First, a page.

DHSS Assignment Guides

Public Education-Style Image Analysis

Public Education-Style Image Analysis as a DHSS Assignment

Featuring work from Juan Pablo Pinto Mendoza‘s exhibit “Popular Education in Revolutionary Times: Reflecting on Nicaragua’s popular education program in the 1980s

Spiral Model of Popular Education. From the Bob Hale Youth College for Social Justice: Participants’ Handbook.

Based on Paulo Freire‘s popular education pedagogy, Popular Education-Style Image Analysis invites the student to reflect on self and society in a way that can lead to a critical consciousness and action.

Similar to, yet different from, the Historical Image Analysis approach familiar to many historians, the Popular Education-Style Image Analysis can be incorporated into Social Sciences courses as a way to connect theory to action and develop students’ digital and visual literacy skills.



  • The examination of images using Paulo Freire’s popular education method

Possible tools/technologies:

  • Scalar
  • Omeka
  • Flickr
  • PowerPoint
  • Prezi
  • Instagram

Elements of Process:

  • Identify photographs
  • View the photograph and answer specific questions about their content and context
  • Put ideas together to identify routes for possible social and/or political action based on one’s analysis
  • Present the analysis

Size of assignment:

  • Small to Medium


  • Low to Moderate

In 1968, Paulo Freire published Pedagogy of the Oppressed, a key text outlining his popular education program designed to teach illiterate Brazilian farmers how to read. Given that literacy was a requirement for voting in Brazil, teaching literacy had the possibility of significantly shifting political power and so popular education was not just about literacy but about significantly transforming the world.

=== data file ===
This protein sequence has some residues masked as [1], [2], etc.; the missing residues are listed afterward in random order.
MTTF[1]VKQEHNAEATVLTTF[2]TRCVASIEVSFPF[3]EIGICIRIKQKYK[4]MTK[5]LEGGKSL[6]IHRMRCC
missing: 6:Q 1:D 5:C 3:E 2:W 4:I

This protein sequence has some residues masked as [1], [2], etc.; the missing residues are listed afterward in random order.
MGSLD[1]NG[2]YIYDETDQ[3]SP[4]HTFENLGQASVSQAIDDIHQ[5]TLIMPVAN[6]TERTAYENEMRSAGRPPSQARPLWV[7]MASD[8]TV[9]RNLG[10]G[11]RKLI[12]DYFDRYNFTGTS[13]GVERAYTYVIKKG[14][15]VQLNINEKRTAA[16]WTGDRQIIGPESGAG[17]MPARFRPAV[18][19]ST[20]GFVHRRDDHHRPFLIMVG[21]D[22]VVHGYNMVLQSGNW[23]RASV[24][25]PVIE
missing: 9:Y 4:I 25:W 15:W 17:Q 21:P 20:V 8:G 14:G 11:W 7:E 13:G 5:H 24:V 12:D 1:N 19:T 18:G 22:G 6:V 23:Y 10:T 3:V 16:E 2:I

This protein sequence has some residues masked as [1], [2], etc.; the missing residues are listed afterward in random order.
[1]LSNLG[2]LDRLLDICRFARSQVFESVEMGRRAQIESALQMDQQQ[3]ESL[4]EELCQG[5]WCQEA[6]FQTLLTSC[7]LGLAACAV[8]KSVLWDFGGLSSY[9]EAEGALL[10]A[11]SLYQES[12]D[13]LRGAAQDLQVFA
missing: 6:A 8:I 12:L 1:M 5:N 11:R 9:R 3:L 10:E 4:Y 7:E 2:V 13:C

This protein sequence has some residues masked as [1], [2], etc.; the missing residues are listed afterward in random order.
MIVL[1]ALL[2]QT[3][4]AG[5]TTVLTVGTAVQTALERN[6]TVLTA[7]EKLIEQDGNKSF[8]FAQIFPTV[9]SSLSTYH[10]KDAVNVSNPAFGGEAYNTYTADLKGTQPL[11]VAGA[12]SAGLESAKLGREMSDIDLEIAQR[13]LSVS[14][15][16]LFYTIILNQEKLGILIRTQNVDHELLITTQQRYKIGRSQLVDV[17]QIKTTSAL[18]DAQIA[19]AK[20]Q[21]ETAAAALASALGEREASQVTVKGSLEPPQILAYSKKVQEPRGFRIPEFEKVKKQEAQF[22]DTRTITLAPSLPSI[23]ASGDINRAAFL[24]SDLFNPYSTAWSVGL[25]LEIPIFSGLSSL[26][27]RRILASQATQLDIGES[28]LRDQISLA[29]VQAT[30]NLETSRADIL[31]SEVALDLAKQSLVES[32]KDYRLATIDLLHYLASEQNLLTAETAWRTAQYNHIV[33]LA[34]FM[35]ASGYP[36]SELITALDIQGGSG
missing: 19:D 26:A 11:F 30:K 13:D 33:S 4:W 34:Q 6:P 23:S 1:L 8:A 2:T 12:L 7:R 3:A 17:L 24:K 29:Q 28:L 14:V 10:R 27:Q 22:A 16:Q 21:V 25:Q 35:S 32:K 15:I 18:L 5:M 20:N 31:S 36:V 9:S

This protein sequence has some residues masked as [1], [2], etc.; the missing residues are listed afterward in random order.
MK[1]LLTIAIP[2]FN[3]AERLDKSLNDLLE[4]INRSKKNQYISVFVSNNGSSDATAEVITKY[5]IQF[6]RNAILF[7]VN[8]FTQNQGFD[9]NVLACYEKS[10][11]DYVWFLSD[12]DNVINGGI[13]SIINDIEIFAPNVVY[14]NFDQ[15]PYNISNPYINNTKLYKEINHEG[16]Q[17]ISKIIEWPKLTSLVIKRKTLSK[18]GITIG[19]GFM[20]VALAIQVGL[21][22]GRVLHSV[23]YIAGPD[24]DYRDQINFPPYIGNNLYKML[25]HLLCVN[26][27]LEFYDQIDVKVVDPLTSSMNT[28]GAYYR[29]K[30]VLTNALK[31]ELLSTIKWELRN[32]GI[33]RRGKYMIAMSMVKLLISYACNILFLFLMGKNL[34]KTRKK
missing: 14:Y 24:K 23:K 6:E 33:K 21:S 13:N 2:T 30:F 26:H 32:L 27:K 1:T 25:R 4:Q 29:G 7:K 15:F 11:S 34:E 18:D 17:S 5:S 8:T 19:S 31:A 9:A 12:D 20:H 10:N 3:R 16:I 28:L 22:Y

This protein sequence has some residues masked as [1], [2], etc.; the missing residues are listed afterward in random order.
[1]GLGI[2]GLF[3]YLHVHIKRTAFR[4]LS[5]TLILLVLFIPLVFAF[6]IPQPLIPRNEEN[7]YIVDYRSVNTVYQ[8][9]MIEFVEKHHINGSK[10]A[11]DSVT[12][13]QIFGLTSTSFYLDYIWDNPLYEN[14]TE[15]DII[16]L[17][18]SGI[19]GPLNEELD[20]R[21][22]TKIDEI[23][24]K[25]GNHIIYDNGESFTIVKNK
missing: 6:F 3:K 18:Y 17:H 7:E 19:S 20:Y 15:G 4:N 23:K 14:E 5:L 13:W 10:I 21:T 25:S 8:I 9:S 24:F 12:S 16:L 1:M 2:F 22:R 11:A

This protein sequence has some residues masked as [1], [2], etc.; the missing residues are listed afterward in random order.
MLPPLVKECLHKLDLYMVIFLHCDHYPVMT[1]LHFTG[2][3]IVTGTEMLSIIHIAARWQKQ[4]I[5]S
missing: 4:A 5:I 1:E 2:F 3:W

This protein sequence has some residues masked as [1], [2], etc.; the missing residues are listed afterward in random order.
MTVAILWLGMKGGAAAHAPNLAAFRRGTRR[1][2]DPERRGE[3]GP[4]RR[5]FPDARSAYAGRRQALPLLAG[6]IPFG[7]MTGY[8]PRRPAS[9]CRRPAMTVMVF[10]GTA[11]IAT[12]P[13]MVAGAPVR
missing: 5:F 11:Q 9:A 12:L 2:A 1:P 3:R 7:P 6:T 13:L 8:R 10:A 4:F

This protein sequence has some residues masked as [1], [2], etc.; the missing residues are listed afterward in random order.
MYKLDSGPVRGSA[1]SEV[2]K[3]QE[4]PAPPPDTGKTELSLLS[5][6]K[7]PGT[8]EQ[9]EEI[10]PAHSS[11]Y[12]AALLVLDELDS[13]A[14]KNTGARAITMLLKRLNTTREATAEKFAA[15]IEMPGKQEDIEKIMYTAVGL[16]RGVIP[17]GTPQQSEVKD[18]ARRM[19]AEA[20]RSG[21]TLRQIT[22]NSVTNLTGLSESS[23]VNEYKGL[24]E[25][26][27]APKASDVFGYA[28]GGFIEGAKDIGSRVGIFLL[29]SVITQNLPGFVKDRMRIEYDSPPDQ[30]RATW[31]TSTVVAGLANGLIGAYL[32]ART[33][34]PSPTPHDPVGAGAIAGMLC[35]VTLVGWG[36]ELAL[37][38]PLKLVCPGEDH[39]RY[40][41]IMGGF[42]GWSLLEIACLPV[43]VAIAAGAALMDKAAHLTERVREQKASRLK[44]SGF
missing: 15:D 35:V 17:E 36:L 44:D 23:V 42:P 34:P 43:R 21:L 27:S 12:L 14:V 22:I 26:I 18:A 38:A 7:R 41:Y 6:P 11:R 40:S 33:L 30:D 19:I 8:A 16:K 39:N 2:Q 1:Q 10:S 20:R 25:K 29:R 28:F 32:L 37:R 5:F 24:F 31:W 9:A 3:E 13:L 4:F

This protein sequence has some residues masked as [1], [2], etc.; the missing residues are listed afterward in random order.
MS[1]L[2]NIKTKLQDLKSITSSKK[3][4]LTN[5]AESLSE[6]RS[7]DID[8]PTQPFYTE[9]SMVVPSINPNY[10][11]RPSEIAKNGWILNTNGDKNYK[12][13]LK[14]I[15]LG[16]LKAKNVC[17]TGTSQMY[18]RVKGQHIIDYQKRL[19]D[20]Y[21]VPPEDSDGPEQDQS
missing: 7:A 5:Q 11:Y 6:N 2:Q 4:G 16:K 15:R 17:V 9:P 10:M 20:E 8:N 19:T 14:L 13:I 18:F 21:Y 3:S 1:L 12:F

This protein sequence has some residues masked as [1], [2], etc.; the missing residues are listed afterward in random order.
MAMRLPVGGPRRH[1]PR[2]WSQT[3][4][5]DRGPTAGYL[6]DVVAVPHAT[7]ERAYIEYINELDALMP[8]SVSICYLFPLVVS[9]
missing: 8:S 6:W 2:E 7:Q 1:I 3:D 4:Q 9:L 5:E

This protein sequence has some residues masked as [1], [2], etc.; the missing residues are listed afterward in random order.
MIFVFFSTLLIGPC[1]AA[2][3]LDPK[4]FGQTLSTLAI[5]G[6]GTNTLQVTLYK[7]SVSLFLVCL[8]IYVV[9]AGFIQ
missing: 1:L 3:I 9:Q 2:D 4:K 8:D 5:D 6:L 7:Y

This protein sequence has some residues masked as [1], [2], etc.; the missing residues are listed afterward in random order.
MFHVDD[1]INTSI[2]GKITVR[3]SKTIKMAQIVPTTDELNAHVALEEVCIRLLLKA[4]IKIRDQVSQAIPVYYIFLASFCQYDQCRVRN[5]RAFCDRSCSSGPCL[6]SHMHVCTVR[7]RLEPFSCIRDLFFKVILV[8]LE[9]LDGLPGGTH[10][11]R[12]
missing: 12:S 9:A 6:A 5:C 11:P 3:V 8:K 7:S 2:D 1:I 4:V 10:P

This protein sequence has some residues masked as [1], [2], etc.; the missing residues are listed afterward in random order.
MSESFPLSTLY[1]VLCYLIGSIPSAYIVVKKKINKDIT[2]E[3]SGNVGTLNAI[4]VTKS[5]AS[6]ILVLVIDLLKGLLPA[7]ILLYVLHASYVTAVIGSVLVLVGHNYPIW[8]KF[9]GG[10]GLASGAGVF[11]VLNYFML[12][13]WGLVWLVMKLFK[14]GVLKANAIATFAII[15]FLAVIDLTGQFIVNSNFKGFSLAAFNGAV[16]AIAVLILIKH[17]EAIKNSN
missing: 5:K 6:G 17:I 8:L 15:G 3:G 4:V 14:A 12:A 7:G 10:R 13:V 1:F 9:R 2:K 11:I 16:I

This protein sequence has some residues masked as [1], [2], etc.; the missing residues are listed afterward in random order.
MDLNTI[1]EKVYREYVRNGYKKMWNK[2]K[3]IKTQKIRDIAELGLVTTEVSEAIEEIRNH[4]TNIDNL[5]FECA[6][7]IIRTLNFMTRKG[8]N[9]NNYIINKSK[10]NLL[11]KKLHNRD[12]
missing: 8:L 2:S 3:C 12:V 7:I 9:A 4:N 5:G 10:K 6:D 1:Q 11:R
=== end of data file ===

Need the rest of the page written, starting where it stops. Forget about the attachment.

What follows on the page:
Based on Freire’s work, Professor Emerita Deborah Barndt from York University worked in Nicaragua’s Adult/Popular Education program in the 1980s. In 2017, she donated many of her papers to York’s Centre for Research on Latin America and the Caribbean (CERLAC) for digitization. Project member Juan Pablo Pinto Mendoza worked with her on developing an online archive, which holds papers and photographs from this time.

In the process of working with these materials and learning about Popular Education, Juan Pablo wanted to bring a Popular Education analysis to his exhibit. He drew on Dr. Barndt’s experience with Popular Education to develop an image analysis method he applied to multiple photographs.

Juan Pablo’s analysis involved asking one’s self about: 

Photograph by Deborah Barndt. Annotation by Juan Pablo Pinto Mendoza.
  • Description: What did you see, hear, or feel in their stories? What do you think is happening? Tell how you feel about it?
  • Personal Association: Have you ever had an experience like that? Can you identify with the problem presented?
  • Social Relationship: How is your experience similar to the experience of others? How is it different? Do you see problems that other people also have?